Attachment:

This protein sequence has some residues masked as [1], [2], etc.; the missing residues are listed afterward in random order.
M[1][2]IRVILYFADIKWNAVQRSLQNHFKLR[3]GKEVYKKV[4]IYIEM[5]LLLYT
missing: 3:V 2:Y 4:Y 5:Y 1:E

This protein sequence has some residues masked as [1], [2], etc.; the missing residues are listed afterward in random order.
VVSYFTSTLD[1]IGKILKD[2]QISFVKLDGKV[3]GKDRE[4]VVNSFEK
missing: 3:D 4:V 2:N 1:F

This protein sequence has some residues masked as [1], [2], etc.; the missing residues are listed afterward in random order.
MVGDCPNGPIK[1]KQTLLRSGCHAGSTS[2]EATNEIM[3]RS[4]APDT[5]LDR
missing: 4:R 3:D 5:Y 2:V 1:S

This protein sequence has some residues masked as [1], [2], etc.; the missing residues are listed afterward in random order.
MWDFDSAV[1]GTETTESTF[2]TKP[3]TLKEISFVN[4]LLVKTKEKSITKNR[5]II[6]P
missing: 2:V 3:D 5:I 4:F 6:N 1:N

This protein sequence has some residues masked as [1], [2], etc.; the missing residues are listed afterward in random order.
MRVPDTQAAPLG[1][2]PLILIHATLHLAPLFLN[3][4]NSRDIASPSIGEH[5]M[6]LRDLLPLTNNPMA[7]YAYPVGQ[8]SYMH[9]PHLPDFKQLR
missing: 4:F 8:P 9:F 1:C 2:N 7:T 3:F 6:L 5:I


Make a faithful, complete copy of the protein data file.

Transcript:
This protein sequence has some residues masked as [1], [2], etc.; the missing residues are listed afterward in random order.
M[1][2]IRVILYFADIKWNAVQRSLQNHFKLR[3]GKEVYKKV[4]IYIEM[5]LLLYT
missing: 3:V 2:Y 4:Y 5:Y 1:E

This protein sequence has some residues masked as [1], [2], etc.; the missing residues are listed afterward in random order.
VVSYFTSTLD[1]IGKILKD[2]QISFVKLDGKV[3]GKDRE[4]VVNSFEK
missing: 3:D 4:V 2:N 1:F

This protein sequence has some residues masked as [1], [2], etc.; the missing residues are listed afterward in random order.
MVGDCPNGPIK[1]KQTLLRSGCHAGSTS[2]EATNEIM[3]RS[4]APDT[5]LDR
missing: 4:R 3:D 5:Y 2:V 1:S

This protein sequence has some residues masked as [1], [2], etc.; the missing residues are listed afterward in random order.
MWDFDSAV[1]GTETTESTF[2]TKP[3]TLKEISFVN[4]LLVKTKEKSITKNR[5]II[6]P
missing: 2:V 3:D 5:I 4:F 6:N 1:N

This protein sequence has some residues masked as [1], [2], etc.; the missing residues are listed afterward in random order.
MRVPDTQAAPLG[1][2]PLILIHATLHLAPLFLN[3][4]NSRDIASPSIGEH[5]M[6]LRDLLPLTNNPMA[7]YAYPVGQ[8]SYMH[9]PHLPDFKQLR
missing: 4:F 8:P 9:F 1:C 2:N 7:T 3:F 6:L 5:I